Continuing our conversation around design, craft and fashion, this week we present a Tracy Reese pattern from Vogue Designer Patterns for DIY Thursday.  In all my years as a designer, I have not had the chance to meet Tracy, although I have been familiar with her work since the launch of her collection in the mid-1990s. At that time, I was working as a stylist in Europe and spent much of my time in boutiques, reading fashion magazines, and working with clients.

In an effort to understand Tracy Reese’s philosophy, we reached out to her press office for information and received a note stating that they could “not provide any information at this time.” However, this is what I found on the CFDA website:

“Detroit native Tracy Reese is a graduate of Parsons School of Design. Reese apprenticed under designer Martin Sitbon and worked as design director for Women’s Portfolios at Perry Ellis before launching her eponymous collection in 1996. The collection blends the ultra-feminine and nostalgic with modern polish. plenty by Tracy Reese, was introduced in 1998, after a trip to India provided endless inspiration. A joyful color palette, art-inspired prints and playful details are seen on essentials with a bohemian spirit. With flagships in Manhattan and Tokyo, the Tracy Reese and plenty brands have expanded to include footwear, handbags and home goods.”

Martine Stibon remains one of my all-time favorite designers and I used those pieces often during my days as a stylist.  I do love the dress that emerged using our organic lightweight cotton jersey fabric with Tracy Reece’s pattern.

To make your own basic Tracy Reese à la Alabama Chanin dress:


Tracy Reese Vogue Pattern #V1225
2 yards of 60”-wide 100% organic lightweight cotton jersey (We used Carmine.)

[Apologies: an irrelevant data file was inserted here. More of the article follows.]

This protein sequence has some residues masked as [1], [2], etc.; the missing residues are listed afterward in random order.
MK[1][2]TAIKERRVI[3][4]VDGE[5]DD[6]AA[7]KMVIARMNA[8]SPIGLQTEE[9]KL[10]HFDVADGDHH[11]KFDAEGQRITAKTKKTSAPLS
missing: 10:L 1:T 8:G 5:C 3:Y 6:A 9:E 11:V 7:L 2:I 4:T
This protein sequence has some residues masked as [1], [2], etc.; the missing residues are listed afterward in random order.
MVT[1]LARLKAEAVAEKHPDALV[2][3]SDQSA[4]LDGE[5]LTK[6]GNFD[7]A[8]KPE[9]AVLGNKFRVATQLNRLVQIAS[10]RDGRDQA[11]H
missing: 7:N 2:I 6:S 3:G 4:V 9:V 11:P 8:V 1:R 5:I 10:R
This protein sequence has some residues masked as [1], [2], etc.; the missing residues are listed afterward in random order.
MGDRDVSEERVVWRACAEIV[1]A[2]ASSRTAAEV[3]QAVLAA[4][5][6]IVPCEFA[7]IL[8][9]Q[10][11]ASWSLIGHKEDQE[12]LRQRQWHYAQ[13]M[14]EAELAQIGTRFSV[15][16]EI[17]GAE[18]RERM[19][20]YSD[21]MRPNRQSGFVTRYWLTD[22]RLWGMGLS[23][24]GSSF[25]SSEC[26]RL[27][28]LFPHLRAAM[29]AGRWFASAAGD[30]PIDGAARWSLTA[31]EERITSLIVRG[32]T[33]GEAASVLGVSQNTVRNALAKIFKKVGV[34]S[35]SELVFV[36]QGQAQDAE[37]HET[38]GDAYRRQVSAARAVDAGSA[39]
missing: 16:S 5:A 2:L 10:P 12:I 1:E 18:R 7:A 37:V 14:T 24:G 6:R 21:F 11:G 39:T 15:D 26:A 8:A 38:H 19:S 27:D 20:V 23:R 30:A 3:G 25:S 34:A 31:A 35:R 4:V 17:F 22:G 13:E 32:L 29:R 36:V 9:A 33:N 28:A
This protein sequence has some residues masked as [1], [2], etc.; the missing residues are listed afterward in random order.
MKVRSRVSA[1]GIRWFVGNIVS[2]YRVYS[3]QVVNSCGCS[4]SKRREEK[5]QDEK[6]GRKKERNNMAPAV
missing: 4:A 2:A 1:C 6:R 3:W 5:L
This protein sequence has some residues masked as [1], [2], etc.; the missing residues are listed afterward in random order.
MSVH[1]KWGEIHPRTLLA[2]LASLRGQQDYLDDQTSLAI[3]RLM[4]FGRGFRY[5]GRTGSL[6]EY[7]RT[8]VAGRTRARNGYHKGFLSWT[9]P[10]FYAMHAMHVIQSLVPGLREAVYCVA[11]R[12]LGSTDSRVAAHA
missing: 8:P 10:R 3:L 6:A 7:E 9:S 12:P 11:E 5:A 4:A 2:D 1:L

1 spool Button Craft thread
1 yard 1/4inch non-roll elastic
Basic sewing supplies: fabric scissors, pins, needles, ruler, rotary cutter
Alabama Stitch Book, Alabama Studio Style or Alabama Studio Sewing + Design: All three of these books contain the basic sewing and embroidery techniques we used to make our version of this dress.

Follow the Vogue instructions exactly as written for everything but the armhole finishing. Hand-sew all seams with a straight stitch, using a single strand of thread on our lightweight cotton jersey. We omitted the petticoat of the dress, as our fabric is substantial enough that a petticoat is unnecessary. We felled our seams for the dress above, but that is a matter of taste and desired style.

For the armholes, we applied a basic rolled hem, turned under twice, and blind-stitched.  Leave hem raw.

To make your own Tracy Reese à la Alabama Chanin backstitch reverse appliqué dress:


Tracy Reese Vogue Pattern #V1225
2 yards of 60”-wide 100% organic lightweight cotton jersey for top layer
2 yards of 60”-wide 100% organic lightweight cotton jersey for backing layer
Alabama Chanin Large Medallion stencil
1 yard 1/4″ non-roll elastic
Textile paint
Basic sewing supplies: fabric scissors, embroidery scissors, pins, needles, ruler, rotary cutter